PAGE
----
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June 2016
Lead to Succeed By Nicole Leinbach Reyhle

These five tips for stronger employee management can work for your full-time and seasonal staff members.

There is a saying in life that the “days are busy but the years are short” and when it comes to retail, this is absolutely the truth.

After all, how often have years flown by and you’ve looked back only to regret how you managed your employees or other store responsibilities you had hoped to improve?

With employees essentially your brand ambassadors, there is no better time than now to work toward making their roles stronger while strengthening your own employee management skills as well.

To help, consider these five tips:

Evaluate Your Current Employee Situation

Ask yourself this straightforward question … and give yourself an honest answer. Are you satisfied with the performance of your employees?

While it is possible some employees will likely stand out among others for their positive attributes, it’s also likely many others will stand out for just the opposite reasons.

Keeping this in mind, analyze your entire staff and identify the strengths, weaknesses and windows of opportunities that you would like to improve.

This first step can help lead you to the many others that will follow as you begin your journey to strengthen your employee team.

Create an Employee Evaluation Checklist

When analyzing your employees and their performances, it’s important to be consistent in evaluating each employee against the same criteria.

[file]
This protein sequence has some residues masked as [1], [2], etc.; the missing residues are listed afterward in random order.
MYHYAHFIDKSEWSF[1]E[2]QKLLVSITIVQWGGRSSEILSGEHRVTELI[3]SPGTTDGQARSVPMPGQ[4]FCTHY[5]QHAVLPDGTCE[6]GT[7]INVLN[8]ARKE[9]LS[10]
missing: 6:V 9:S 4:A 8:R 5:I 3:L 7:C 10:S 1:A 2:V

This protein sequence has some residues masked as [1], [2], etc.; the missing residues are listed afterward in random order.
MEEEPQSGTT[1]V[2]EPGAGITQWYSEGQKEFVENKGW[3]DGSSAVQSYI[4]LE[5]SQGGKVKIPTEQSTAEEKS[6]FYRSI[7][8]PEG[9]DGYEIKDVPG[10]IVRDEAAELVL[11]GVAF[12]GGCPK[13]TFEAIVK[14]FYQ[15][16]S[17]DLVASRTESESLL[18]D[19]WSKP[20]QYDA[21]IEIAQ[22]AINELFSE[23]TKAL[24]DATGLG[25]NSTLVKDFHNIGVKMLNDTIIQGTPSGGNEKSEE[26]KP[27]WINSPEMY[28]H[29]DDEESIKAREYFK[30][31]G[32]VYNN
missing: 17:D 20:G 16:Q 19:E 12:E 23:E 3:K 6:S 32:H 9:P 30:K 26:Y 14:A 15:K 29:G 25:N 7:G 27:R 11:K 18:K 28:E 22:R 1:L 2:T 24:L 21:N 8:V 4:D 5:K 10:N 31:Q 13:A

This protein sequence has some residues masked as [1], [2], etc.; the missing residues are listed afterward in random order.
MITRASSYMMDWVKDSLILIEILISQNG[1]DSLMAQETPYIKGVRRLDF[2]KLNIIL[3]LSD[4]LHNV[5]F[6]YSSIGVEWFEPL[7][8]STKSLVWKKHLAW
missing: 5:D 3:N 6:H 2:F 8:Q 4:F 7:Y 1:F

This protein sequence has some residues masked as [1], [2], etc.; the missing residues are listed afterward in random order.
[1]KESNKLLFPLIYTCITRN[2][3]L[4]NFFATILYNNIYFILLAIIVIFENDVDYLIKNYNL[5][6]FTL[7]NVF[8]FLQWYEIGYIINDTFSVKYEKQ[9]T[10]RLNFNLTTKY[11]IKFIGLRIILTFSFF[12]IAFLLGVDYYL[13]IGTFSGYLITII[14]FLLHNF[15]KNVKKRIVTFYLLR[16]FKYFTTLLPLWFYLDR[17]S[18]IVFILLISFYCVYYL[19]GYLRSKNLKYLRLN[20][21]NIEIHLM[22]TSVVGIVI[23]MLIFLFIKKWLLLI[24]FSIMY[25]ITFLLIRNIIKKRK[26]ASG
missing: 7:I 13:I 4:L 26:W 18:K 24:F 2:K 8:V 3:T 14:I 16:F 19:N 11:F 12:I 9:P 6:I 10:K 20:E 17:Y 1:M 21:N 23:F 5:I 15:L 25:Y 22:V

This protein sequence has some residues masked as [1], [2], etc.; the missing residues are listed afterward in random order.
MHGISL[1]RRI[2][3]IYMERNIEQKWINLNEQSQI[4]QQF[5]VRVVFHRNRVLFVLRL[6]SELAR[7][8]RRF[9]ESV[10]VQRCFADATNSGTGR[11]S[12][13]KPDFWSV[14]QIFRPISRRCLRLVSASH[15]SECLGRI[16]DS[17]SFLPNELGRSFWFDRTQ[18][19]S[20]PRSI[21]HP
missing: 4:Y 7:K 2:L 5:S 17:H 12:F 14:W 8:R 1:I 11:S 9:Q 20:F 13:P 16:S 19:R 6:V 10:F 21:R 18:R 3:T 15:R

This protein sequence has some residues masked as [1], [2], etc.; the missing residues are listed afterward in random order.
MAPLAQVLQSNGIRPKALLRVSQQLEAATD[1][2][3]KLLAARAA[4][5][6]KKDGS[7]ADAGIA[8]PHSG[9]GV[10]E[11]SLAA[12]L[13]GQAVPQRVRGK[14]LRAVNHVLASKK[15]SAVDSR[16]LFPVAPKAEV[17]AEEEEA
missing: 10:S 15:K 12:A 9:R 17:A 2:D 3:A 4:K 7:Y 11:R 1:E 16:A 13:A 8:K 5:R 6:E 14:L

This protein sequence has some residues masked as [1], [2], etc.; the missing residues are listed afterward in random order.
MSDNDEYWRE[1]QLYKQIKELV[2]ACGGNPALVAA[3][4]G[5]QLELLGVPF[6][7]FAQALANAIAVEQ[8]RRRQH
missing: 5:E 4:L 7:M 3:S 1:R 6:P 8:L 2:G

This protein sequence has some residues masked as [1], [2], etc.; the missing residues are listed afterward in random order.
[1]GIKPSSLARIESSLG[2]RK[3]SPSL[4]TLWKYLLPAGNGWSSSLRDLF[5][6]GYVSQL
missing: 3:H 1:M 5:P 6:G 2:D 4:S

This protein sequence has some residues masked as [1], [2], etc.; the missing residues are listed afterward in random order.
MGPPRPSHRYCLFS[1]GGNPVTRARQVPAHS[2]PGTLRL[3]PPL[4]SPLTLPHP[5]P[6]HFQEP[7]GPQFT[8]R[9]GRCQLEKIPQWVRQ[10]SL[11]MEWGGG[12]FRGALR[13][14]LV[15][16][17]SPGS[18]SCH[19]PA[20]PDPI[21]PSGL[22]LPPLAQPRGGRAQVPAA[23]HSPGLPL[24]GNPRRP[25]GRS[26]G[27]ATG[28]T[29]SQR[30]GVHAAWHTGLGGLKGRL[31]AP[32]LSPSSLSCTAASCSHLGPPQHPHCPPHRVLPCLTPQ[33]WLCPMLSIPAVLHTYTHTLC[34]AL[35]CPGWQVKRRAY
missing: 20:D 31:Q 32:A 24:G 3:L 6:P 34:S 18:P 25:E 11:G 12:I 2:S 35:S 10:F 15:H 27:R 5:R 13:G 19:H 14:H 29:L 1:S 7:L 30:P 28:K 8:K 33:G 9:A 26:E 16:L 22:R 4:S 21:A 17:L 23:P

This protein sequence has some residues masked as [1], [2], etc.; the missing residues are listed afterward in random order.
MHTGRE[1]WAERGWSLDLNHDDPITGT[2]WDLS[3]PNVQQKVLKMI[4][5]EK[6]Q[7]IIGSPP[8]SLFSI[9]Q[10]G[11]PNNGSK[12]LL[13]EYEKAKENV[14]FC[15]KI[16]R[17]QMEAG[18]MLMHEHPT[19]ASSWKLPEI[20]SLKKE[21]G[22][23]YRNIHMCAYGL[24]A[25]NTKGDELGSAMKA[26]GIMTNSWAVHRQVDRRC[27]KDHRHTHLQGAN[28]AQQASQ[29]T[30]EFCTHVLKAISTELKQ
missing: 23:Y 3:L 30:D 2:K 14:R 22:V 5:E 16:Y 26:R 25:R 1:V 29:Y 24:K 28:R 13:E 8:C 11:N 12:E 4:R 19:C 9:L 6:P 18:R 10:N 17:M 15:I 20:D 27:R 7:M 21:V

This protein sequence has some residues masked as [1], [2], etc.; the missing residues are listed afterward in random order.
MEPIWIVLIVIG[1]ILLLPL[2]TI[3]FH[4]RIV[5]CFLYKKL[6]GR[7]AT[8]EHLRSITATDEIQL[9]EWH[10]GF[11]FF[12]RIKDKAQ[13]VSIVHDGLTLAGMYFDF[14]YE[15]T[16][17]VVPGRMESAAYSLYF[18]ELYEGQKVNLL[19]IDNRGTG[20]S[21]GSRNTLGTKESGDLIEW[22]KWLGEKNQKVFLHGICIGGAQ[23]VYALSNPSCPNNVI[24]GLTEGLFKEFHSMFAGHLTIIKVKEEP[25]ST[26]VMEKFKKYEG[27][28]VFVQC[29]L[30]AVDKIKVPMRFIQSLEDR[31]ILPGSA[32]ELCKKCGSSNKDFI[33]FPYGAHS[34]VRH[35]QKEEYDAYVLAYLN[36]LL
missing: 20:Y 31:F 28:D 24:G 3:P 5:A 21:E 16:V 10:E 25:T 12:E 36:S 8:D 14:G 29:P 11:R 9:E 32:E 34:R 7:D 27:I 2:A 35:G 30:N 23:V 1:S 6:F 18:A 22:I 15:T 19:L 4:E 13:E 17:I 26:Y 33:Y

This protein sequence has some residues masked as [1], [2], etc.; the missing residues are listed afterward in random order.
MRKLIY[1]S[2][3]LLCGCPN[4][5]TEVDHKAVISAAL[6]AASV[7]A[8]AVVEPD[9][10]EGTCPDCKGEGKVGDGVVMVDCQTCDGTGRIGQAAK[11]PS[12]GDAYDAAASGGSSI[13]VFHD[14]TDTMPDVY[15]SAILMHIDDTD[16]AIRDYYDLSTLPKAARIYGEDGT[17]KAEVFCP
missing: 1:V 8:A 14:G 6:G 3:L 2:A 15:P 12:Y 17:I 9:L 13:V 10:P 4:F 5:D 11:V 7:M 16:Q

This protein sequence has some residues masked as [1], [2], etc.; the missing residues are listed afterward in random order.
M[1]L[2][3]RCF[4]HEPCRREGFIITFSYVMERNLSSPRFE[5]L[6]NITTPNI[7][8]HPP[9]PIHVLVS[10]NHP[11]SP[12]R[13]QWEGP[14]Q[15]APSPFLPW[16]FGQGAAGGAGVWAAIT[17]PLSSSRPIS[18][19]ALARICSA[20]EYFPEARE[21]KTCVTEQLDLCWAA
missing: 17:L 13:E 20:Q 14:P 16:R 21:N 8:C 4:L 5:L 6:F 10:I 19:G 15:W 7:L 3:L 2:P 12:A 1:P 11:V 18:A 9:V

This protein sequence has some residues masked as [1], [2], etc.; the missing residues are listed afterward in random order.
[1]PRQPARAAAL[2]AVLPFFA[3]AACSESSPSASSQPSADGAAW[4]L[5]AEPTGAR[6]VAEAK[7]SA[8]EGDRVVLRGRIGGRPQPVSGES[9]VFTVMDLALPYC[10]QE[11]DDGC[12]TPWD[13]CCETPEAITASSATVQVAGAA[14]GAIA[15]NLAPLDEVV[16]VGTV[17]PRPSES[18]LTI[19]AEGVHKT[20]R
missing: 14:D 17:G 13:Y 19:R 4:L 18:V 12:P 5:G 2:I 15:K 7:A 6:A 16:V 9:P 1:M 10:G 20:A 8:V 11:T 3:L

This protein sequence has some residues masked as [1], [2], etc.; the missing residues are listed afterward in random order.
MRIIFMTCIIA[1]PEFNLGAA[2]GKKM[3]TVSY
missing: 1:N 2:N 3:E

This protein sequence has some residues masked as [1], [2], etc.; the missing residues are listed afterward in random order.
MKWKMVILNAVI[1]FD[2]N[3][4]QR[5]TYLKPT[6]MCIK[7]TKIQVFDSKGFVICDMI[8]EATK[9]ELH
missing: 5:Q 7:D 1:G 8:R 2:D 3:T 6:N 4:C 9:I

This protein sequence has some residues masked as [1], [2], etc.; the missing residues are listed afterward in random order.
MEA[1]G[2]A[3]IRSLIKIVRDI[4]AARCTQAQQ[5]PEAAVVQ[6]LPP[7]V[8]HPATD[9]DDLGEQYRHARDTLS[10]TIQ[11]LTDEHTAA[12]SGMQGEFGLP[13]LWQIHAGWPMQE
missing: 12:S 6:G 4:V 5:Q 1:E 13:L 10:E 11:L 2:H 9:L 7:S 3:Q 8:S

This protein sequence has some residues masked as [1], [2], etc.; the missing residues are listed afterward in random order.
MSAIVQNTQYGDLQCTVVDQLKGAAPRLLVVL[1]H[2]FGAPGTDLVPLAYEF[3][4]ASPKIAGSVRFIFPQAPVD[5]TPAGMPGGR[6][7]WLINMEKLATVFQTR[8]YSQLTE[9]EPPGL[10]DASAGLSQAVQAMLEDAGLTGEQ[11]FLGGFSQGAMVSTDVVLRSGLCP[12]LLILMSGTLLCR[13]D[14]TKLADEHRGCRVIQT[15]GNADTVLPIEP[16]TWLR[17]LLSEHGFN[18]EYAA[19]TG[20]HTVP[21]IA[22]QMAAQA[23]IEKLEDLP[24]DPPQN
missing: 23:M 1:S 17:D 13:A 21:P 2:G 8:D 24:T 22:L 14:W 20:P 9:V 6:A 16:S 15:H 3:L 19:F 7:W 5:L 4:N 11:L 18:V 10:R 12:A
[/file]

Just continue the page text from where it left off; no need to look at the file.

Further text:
Keeping this in mind, having a checklist — or evaluation form — to work off of can help you review each individual employee with the same standards and expectations as all others.

Ranking skills and store responsibilities on a scale of 1 to 5 provides a good baseline, with 1 being poor performance, 2 offering below average, 3 identifying average, 4 recognized as above average and 5 being outstanding.

As you begin to create your checklist, consider including points that range from store operations to customer service to merchandising and marketing to social media.

Any and all responsibilities in your store should be included, as well as other key details such as being on time to work.

Schedule One-on-One Reviews

Once your checklist is completed and your evaluations have been filled out, it’s important to schedule a one-on-one review with each employee to deliver your findings.

Additionally, take this opportunity to discuss their strengths and weaknesses as well as communicate store goals, expectations, employee responsibilities and more.

You should allow for time that would welcome your employee to share their own thoughts, whether it’s in direct response to your review or about their employment or store concerns in general.

Finally, make sure your tone is positive while also enforcing the standards you have set for your business.

At the very least, these should be done annually. Ideally, however, these would be completed quarterly or bi-annually.